CampOUT isn’t running, but I can’t call OUTline because of my roommates. How can I get support?

I saw you have hours for when we can call outline. I’m scared of my roommates hearing my conversation when I call because two of them are homophobic. Is there another way I can talk to someone about the confusion regarding my sexuality because I think I am gay.


Hey there,

I think it’s really cool that you’re trying to figure out what is going on in your mind and body and are taking steps to keep yourself safe in a challenging environment!

I’m also hearing that you’re facing some barriers to accessing our over-the-phone services because of you’re concerned that your roommates won’t be accepting. I’m sorry that you aren’t able to give us a shout from the comfort of your own space.

When I was thinking about this quandry, a few ideas came to mind that you might consider:

1. Try calling OUTline from a safer space. Perhaps you have a friend, or an RA, who might let you borrow their room/phone? If that doesn’t feel very safe, you could try a pay phone somewhere quiet, or somewhere very busy if you prefer to be lost in a crowd. If you have a cellphone, you can call us from anywhere you like! Though if your parents have access to your bill, that might be a consideration. If you’re able to give us a shout, call us during our hours of operation: Mondays from 3:30-6pm, Wednesdays from 6-9pm, and Fridays from 1-3pm.

2. Get support online. There are great new text-based supports coming out all the time! Toronto’s LGBT Youthline now offers real-time chat support on their webpage, and over SMS (text message). Text them at 647-694-4275. OUTline’s supportive listening services are also coming to a computer near you! OUTline ONline is currently in development, but keep an eye out for updates – we hope to start testing this new real-time chat service late in November.

3. You could explore some of the alternative support services that U of G has to offer. The Student Support Network in Raithby House is a confidential peer support drop-in for students. Everyone is welcome, and the volunteers receive training about creating safer spaces and queer identities. There’s no guarantee that you’d be speaking to someone who identifies as queer or trans* themselves, but all the volunteers would be happy to listen to you and help you explore you feelings. If you’re not too concerned about anonymity, you could drop by to the Guelph Resource Centre for Gender Empowerment and Diversity (also known as GRCGED, located in UC 107) and talk to their friendly volunteers. They have a cozy safer space and offer supportive listening, as well as an expansive queer and feminist library. They also have a quiet room if you’d like to be alone. If you think you’d like to meet other queer and trans* students, you could check out Guelph Queer Equality‘s socials, which run every Tuesday evening. Email them at for more information, or check them out on Facebook.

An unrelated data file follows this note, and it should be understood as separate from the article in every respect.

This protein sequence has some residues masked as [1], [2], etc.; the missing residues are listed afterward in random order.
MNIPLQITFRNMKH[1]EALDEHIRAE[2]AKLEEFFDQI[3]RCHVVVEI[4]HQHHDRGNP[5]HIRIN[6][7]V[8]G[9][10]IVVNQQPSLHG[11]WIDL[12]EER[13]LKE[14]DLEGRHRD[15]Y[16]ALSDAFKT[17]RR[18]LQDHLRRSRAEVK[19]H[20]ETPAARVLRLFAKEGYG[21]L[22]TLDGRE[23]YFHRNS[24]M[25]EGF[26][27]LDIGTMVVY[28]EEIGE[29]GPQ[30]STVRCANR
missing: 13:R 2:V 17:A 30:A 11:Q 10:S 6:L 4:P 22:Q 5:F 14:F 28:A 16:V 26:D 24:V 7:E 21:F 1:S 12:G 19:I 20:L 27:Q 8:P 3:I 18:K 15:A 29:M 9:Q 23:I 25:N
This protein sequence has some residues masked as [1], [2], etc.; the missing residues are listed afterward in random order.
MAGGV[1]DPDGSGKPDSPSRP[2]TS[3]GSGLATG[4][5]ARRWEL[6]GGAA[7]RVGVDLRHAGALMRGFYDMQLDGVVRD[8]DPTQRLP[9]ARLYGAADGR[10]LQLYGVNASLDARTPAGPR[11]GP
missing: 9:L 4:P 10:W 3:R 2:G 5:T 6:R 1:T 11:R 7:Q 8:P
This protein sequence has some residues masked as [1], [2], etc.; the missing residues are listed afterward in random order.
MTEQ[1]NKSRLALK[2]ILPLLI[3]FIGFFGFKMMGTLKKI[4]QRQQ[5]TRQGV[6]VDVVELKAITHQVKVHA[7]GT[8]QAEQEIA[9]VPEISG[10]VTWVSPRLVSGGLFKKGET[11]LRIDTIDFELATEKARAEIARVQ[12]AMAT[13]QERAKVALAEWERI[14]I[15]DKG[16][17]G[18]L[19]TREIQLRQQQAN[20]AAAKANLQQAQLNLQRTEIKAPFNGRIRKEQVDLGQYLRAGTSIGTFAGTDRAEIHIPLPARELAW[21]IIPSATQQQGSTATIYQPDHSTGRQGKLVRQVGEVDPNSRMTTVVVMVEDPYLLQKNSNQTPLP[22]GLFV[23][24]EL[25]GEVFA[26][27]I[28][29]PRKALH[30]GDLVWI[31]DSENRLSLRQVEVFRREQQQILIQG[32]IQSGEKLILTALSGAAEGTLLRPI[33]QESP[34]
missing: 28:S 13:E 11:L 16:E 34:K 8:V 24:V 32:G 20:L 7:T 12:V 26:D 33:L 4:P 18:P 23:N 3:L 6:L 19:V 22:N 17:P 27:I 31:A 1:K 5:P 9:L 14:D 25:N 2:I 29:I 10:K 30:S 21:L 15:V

You might also consider keeping a journal (online or IRL) about your thoughts and feelings. By giving yourself the space to bounce your thoughts and feelings around, you might be able to get a better handle on your identity. If you’re concerned about security, use a password protected file or an anonymous account that isn’t linked to your regular accounts (ex. if you’re using LiveJournal or Tumblr). If you prefer a hardcopy journal, store it somewhere safe, or consider labeling it “Chemistry Notes” or “English Lit” if you’re going to hide it in plain sight.

Whatever you decide to do, remember that you are in charge of this process! If you feel uncomfortable or outside of your zone, you can always step back and reassess. Don’t let anyone rush you.

Roommates can be frustrating, but it might help to remind yourself that you only have to live with them until April. You have lots of time now to start making friends and looking for new (more open-minded) roommates for next year :3

If things get really unruly in your living situation, remember that your RA is there to support you. They can help to mediate a discussion about safe spaces in your residence and if necessary, connect you with higher ups and get you into a safer living situation.

Whatever you decide to do, make sure you are caring for yourself!

❤ Liz and Nadia


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